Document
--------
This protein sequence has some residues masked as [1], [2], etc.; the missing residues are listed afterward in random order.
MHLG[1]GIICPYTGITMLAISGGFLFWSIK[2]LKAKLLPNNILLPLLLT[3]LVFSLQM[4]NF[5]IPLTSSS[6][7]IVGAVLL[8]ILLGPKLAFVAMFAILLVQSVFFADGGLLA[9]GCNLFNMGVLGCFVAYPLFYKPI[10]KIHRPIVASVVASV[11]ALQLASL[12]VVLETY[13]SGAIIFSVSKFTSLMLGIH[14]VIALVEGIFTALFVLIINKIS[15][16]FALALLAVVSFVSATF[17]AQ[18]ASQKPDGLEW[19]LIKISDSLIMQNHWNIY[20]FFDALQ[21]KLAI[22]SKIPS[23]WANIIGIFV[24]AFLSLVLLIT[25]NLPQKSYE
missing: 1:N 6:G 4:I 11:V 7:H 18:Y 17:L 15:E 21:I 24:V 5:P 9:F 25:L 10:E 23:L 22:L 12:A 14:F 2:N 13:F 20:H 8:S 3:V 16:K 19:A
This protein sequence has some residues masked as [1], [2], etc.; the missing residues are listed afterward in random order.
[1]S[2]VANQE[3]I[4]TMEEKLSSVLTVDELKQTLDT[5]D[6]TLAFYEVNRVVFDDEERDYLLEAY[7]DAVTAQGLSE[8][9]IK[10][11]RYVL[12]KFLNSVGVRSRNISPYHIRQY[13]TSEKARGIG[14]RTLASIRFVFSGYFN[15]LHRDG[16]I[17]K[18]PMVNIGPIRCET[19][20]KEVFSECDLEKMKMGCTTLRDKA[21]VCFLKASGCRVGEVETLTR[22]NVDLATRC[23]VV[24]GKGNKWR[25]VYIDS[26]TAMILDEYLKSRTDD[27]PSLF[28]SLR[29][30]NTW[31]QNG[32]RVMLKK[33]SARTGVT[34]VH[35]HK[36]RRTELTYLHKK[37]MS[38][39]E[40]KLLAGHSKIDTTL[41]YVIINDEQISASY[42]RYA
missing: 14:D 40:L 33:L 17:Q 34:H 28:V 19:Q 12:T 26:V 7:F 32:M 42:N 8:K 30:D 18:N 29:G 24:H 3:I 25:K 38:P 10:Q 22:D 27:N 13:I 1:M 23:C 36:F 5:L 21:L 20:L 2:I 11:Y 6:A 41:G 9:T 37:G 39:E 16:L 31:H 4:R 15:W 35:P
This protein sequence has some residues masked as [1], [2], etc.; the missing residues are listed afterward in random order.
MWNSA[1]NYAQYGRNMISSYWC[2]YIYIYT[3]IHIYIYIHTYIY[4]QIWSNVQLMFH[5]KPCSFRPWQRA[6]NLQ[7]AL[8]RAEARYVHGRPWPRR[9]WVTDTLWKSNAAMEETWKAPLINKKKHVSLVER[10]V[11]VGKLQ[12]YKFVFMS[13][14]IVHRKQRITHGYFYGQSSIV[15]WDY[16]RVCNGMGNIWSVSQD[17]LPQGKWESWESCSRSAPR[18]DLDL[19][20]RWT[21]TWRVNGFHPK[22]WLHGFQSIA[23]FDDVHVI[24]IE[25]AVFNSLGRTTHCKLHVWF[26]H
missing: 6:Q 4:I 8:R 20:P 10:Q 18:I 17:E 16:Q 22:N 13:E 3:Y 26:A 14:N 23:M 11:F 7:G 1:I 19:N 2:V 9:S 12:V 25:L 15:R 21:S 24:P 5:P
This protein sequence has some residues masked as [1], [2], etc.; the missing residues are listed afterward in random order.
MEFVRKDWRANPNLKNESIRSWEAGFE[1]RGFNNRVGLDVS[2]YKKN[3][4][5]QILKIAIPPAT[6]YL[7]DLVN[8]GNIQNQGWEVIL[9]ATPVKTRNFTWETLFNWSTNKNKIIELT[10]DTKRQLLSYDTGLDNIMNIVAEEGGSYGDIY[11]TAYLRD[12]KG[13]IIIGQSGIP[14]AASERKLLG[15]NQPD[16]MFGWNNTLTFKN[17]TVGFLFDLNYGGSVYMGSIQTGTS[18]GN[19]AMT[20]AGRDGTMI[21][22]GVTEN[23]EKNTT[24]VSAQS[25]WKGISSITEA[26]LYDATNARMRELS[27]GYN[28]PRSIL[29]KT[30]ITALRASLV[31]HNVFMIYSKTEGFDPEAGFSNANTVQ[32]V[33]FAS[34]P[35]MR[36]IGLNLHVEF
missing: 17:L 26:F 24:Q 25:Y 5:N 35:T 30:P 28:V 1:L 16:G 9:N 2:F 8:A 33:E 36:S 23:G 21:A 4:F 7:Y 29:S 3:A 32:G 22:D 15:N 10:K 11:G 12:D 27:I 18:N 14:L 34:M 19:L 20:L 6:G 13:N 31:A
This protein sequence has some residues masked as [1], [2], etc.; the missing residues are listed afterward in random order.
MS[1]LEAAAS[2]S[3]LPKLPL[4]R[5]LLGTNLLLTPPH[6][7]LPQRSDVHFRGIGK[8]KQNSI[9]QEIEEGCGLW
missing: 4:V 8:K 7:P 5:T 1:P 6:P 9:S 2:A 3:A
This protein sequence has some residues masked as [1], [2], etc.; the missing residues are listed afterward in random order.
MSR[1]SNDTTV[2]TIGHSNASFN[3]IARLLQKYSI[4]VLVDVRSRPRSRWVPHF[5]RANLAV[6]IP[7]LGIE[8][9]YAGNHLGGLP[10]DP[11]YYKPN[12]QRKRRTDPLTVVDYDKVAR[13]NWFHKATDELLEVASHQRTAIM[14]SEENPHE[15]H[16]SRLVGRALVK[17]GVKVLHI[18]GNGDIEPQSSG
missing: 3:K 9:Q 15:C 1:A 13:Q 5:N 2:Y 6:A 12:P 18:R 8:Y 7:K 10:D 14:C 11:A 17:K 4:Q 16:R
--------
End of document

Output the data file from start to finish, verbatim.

This protein sequence has some residues masked as [1], [2], etc.; the missing residues are listed afterward in random order.
MHLG[1]GIICPYTGITMLAISGGFLFWSIK[2]LKAKLLPNNILLPLLLT[3]LVFSLQM[4]NF[5]IPLTSSS[6][7]IVGAVLL[8]ILLGPKLAFVAMFAILLVQSVFFADGGLLA[9]GCNLFNMGVLGCFVAYPLFYKPI[10]KIHRPIVASVVASV[11]ALQLASL[12]VVLETY[13]SGAIIFSVSKFTSLMLGIH[14]VIALVEGIFTALFVLIINKIS[15][16]FALALLAVVSFVSATF[17]AQ[18]ASQKPDGLEW[19]LIKISDSLIMQNHWNIY[20]FFDALQ[21]KLAI[22]SKIPS[23]WANIIGIFV[24]AFLSLVLLIT[25]NLPQKSYE
missing: 1:N 6:G 4:I 11:V 7:H 18:Y 17:L 15:E 21:I 24:V 5:P 9:F 25:L 10:E 23:L 22:L 12:A 14:F 2:N 13:F 20:H 8:S 3:V 16:K 19:A
This protein sequence has some residues masked as [1], [2], etc.; the missing residues are listed afterward in random order.
[1]S[2]VANQE[3]I[4]TMEEKLSSVLTVDELKQTLDT[5]D[6]TLAFYEVNRVVFDDEERDYLLEAY[7]DAVTAQGLSE[8][9]IK[10][11]RYVL[12]KFLNSVGVRSRNISPYHIRQY[13]TSEKARGIG[14]RTLASIRFVFSGYFN[15]LHRDG[16]I[17]K[18]PMVNIGPIRCET[19][20]KEVFSECDLEKMKMGCTTLRDKA[21]VCFLKASGCRVGEVETLTR[22]NVDLATRC[23]VV[24]GKGNKWR[25]VYIDS[26]TAMILDEYLKSRTDD[27]PSLF[28]SLR[29][30]NTW[31]QNG[32]RVMLKK[33]SARTGVT[34]VH[35]HK[36]RRTELTYLHKK[37]MS[38][39]E[40]KLLAGHSKIDTTL[41]YVIINDEQISASY[42]RYA
missing: 14:D 40:L 33:L 17:Q 34:H 28:V 19:Q 12:T 26:V 7:F 32:M 42:N 8:K 30:D 18:N 29:G 24:H 3:I 25:K 38:P 10:Q 22:D 27:N 13:I 1:M 23:C 36:F 5:L 21:L 20:L 2:I 11:Y 6:A 41:G 9:T 37:G 39:E 16:L 31:H 4:R 15:W 35:P
This protein sequence has some residues masked as [1], [2], etc.; the missing residues are listed afterward in random order.
MWNSA[1]NYAQYGRNMISSYWC[2]YIYIYT[3]IHIYIYIHTYIY[4]QIWSNVQLMFH[5]KPCSFRPWQRA[6]NLQ[7]AL[8]RAEARYVHGRPWPRR[9]WVTDTLWKSNAAMEETWKAPLINKKKHVSLVER[10]V[11]VGKLQ[12]YKFVFMS[13][14]IVHRKQRITHGYFYGQSSIV[15]WDY[16]RVCNGMGNIWSVSQD[17]LPQGKWESWESCSRSAPR[18]DLDL[19][20]RWT[21]TWRVNGFHPK[22]WLHGFQSIA[23]FDDVHVI[24]IE[25]AVFNSLGRTTHCKLHVWF[26]H
missing: 6:Q 4:I 8:R 20:P 10:Q 18:I 17:E 16:Q 22:N 13:E 3:Y 26:A 14:N 23:M 11:F 7:G 1:I 19:N 2:V 9:S 12:V 25:L 15:R 21:S 24:P 5:P
This protein sequence has some residues masked as [1], [2], etc.; the missing residues are listed afterward in random order.
MEFVRKDWRANPNLKNESIRSWEAGFE[1]RGFNNRVGLDVS[2]YKKN[3][4][5]QILKIAIPPAT[6]YL[7]DLVN[8]GNIQNQGWEVIL[9]ATPVKTRNFTWETLFNWSTNKNKIIELT[10]DTKRQLLSYDTGLDNIMNIVAEEGGSYGDIY[11]TAYLRD[12]KG[13]IIIGQSGIP[14]AASERKLLG[15]NQPD[16]MFGWNNTLTFKN[17]TVGFLFDLNYGGSVYMGSIQTGTS[18]GN[19]AMT[20]AGRDGTMI[21][22]GVTEN[23]EKNTT[24]VSAQS[25]WKGISSITEA[26]LYDATNARMRELS[27]GYN[28]PRSIL[29]KT[30]ITALRASLV[31]HNVFMIYSKTEGFDPEAGFSNANTVQ[32]V[33]FAS[34]P[35]MR[36]IGLNLHVEF
missing: 17:L 26:F 24:Q 25:Y 5:N 35:T 30:P 28:V 1:L 16:G 9:N 2:F 8:A 33:E 36:S 23:G 21:A 4:F 7:Y 29:S 3:A 32:G 22:D 15:N 10:K 11:G 12:D 27:I 18:N 14:L 34:M 19:L 20:L 6:G 13:N 31:A
This protein sequence has some residues masked as [1], [2], etc.; the missing residues are listed afterward in random order.
MS[1]LEAAAS[2]S[3]LPKLPL[4]R[5]LLGTNLLLTPPH[6][7]LPQRSDVHFRGIGK[8]KQNSI[9]QEIEEGCGLW
missing: 4:V 8:K 7:P 5:T 1:P 6:P 9:S 2:A 3:A
This protein sequence has some residues masked as [1], [2], etc.; the missing residues are listed afterward in random order.
MSR[1]SNDTTV[2]TIGHSNASFN[3]IARLLQKYSI[4]VLVDVRSRPRSRWVPHF[5]RANLAV[6]IP[7]LGIE[8][9]YAGNHLGGLP[10]DP[11]YYKPN[12]QRKRRTDPLTVVDYDKVAR[13]NWFHKATDELLEVASHQRTAIM[14]SEENPHE[15]H[16]SRLVGRALVK[17]GVKVLHI[18]GNGDIEPQSSG
missing: 3:K 9:Q 15:C 1:A 13:Q 5:N 2:Y 6:A 12:P 18:R 8:Y 7:K 10:D 14:C 11:A 17:K 4:Q 16:R